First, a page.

Attorney L. Reed Bloodworth is the Founder and CEO of Bloodworth Law with offices in Orlando, Florida, and Winter Haven, Florida. Reed handles:
- Trust Litigation
- Probate Litigation
- Business Litigation
- Employment Litigation
What Are Affirmative Defenses?
Reed answers the question: what are affirmative defenses that are a part of the pleading process in a lawsuit.
#1: Lawsuit complaint or petition filed
Reed said that “the first thing that happens in a lawsuit is that someone files a complaint, or in the context of a will contest, they file a petition.
#2: Response to complaint or petition
“The respondent or defendant then has to respond to that.
Motion to dismiss or to answer a complaint
“You can respond to it either with a motion to dismiss — if you believe that the petition or the complaint doesn’t set forth the necessary facts and elements to support a claim,” Reed said.
“Or, you answer the complaint and assert your affirmative defenses to it.
Affirmative Defenses = Your Defenses Against Claims
“The affirmative defenses are the defenses to what the petitioner or plaintiff is claiming you did wrong.
Affirmative Defense = Valid Legal Reason
“An affirmative defense is something where it’s not just a denial; it’s having a valid legal reason for doing what you did.
“You file a complaint and in the complaint, there are causes of action: for example, a breach of contract,” Reed said.
Example: a breach of contract damaged the plaintiff
- There was a valid contract
- Breach resulted in damage to plaintiff
“And you have to plead your elements to the breach of contract: One, there was a valid and binding contract. One party breached the contract, and as a result of the breach, the plaintiff was damaged.”
Affirmative Defense has to be recognized by law
That’s similar to when you plead an affirmative defense. An affirmative defense has to be a defense that’s recognized by law. You’ve got to set forth certain elements and supportive facts. You can’t just make a legal conclusion of an affirmative defense.
Reed said that “there are many affirmative defenses when you’re dealing with a breach of contract.
Affirmative defense in breach of contract = attach the contract to complaint
“One affirmative defense to a breach of contract is that you have to actually attach the contract to your complaint. If you fail to do that, then one affirmative defense is the failure to attach document to which you’re relying upon for your breach of contract claim.”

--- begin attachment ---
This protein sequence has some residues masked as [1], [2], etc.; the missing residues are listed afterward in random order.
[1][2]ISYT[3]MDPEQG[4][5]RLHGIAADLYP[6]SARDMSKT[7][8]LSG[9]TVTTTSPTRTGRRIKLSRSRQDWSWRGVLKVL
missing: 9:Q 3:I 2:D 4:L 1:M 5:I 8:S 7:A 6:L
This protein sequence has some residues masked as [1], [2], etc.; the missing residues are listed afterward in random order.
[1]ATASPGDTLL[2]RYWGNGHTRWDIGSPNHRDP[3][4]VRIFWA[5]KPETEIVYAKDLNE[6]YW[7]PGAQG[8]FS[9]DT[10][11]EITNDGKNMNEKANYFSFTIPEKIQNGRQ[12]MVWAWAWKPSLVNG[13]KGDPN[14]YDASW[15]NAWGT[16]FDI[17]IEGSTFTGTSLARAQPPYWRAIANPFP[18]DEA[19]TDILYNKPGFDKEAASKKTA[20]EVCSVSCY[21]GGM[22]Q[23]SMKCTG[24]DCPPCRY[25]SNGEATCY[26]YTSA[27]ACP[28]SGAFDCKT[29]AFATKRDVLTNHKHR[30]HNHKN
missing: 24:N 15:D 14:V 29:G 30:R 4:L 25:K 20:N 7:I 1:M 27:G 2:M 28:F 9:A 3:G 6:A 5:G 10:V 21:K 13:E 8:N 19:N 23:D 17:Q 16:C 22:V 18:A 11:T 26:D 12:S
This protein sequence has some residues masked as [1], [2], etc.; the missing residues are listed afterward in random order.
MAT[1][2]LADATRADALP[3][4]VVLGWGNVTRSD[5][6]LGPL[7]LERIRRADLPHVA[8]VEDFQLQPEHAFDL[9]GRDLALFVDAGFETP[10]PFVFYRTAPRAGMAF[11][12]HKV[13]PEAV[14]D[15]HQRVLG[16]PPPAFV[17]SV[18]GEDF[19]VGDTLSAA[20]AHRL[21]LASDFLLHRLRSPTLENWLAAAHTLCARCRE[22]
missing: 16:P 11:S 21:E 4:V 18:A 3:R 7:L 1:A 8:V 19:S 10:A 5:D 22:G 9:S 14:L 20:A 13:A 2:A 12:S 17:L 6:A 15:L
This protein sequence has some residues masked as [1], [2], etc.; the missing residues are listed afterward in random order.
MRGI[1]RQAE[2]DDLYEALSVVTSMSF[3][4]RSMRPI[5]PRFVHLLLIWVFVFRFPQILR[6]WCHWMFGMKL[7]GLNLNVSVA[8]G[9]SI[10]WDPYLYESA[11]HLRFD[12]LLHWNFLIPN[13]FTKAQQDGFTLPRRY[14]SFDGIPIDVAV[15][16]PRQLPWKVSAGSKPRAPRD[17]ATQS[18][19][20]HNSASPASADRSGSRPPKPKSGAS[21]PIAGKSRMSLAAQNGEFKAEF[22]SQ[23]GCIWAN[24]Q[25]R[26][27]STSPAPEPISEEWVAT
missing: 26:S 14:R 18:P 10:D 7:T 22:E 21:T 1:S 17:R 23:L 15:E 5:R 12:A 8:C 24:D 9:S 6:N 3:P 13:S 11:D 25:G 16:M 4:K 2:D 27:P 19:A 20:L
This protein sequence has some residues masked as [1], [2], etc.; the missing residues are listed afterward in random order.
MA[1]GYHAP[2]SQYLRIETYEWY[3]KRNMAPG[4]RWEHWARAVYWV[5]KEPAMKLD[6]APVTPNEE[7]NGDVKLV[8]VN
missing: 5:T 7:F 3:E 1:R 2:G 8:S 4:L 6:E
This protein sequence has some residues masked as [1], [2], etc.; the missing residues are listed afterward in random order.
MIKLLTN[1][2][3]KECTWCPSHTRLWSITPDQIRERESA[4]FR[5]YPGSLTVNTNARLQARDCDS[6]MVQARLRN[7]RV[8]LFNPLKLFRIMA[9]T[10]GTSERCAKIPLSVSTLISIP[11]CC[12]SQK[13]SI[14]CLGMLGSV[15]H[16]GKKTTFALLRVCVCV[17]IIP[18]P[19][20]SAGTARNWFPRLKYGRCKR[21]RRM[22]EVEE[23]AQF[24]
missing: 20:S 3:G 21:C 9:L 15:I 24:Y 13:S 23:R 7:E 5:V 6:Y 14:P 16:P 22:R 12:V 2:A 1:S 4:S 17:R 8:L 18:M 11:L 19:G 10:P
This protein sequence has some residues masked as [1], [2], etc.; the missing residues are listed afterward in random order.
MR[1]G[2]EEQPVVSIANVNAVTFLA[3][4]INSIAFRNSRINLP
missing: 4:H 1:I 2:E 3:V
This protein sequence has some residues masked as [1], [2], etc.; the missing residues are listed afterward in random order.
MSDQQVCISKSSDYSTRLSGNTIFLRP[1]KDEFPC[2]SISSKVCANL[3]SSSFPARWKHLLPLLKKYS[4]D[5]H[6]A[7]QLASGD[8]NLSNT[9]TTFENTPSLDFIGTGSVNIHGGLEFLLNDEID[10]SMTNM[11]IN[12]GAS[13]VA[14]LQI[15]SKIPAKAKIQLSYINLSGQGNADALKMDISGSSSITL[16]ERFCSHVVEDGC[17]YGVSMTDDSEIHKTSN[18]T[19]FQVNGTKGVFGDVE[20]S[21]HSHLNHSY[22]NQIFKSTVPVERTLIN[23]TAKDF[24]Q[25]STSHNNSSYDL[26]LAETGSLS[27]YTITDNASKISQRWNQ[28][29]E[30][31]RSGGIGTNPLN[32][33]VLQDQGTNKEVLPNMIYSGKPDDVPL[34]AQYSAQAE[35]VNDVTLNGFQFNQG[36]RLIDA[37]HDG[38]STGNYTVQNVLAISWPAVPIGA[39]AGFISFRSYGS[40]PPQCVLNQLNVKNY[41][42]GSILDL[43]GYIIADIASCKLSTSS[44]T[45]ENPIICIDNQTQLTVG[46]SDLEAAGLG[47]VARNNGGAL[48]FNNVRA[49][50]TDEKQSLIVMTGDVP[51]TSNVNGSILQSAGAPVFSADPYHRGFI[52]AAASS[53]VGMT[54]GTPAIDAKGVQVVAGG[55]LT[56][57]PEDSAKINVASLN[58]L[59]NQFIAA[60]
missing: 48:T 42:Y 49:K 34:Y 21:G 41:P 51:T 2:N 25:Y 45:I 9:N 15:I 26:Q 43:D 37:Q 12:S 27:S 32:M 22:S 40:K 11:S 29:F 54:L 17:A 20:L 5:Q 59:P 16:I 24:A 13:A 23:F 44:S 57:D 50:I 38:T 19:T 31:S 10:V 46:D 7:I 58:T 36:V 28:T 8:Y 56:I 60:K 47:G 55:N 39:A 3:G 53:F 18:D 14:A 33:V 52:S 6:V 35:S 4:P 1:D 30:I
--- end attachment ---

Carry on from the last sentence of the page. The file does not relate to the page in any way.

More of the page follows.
Affirmative Defenses Are Case-Specific & Fact Specific
Then you have many other standard affirmed defenses. When you start talking about affirmative defenses, again, it is case-specific and fact-specific. There are many types of affirmative defenses to different types of claims.
Failure to state a cause of action
A very standard affirmative defense is failure to state a cause of action. What that means, for example, someone filed a lawsuit for a breach of contract. They allege there was a contract that was breached, but they didn’t allege that due to the breach, the plaintiff was actually damaged.
When Elements Aren’t Pled…
“Well, because you didn’t allege that element, we can assert an affirmative defense that says, ‘You did not set forth all of the required elements in your complaint, and therefore, it’s deficient and we should prevail.”
And that can go for any type of cause of action in which the elements aren’t pled.
Affirmative Defenses Are Fact-specific, claim-specific
There are many, many affirmative defenses and they all arise out of the facts and the types of claims made in each case. Affirmative defenses are fact-specific and claim-specific to each case.
Attorney Reed Bloodworth is Founder and CEO of Bloodworth Law. When an argument between parties becomes a legal dispute, it may be time for an attorney to address it. Talk with Reed about how Bloodworth Law can help you, your family, or your business.Consider sharing this post